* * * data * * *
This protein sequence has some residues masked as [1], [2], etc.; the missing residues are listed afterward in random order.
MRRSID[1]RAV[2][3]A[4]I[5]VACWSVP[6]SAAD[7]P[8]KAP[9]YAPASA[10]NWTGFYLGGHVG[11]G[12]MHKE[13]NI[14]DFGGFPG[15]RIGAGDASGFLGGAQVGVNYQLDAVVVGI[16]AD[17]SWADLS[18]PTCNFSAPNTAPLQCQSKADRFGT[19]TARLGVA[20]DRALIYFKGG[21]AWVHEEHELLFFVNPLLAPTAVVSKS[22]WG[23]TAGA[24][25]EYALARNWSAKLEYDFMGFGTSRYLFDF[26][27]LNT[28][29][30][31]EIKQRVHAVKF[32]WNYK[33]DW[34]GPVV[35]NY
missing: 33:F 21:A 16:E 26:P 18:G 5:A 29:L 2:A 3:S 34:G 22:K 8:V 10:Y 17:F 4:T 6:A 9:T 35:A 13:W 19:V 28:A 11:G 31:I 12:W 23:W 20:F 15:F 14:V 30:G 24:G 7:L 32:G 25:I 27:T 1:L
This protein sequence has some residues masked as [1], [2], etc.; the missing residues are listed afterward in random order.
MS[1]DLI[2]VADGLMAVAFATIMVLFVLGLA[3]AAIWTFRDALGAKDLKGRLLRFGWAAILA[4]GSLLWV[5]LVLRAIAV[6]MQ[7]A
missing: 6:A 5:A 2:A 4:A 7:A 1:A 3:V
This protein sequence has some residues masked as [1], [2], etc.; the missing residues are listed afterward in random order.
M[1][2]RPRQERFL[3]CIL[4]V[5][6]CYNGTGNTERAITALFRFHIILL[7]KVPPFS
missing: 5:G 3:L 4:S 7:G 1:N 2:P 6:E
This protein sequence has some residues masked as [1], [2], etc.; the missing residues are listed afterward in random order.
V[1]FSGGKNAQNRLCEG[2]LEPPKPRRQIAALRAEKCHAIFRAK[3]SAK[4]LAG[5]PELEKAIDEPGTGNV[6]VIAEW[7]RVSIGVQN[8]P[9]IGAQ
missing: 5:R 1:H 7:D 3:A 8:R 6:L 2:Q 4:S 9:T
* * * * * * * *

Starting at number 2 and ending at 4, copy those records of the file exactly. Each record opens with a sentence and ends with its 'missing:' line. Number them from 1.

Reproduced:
This protein sequence has some residues masked as [1], [2], etc.; the missing residues are listed afterward in random order.
MS[1]DLI[2]VADGLMAVAFATIMVLFVLGLA[3]AAIWTFRDALGAKDLKGRLLRFGWAAILA[4]GSLLWV[5]LVLRAIAV[6]MQ[7]A
missing: 6:A 5:A 2:A 4:A 7:A 1:A 3:V
This protein sequence has some residues masked as [1], [2], etc.; the missing residues are listed afterward in random order.
M[1][2]RPRQERFL[3]CIL[4]V[5][6]CYNGTGNTERAITALFRFHIILL[7]KVPPFS
missing: 5:G 3:L 4:S 7:G 1:N 2:P 6:E
This protein sequence has some residues masked as [1], [2], etc.; the missing residues are listed afterward in random order.
V[1]FSGGKNAQNRLCEG[2]LEPPKPRRQIAALRAEKCHAIFRAK[3]SAK[4]LAG[5]PELEKAIDEPGTGNV[6]VIAEW[7]RVSIGVQN[8]P[9]IGAQ
missing: 5:R 1:H 7:D 3:A 8:R 6:L 2:Q 4:S 9:T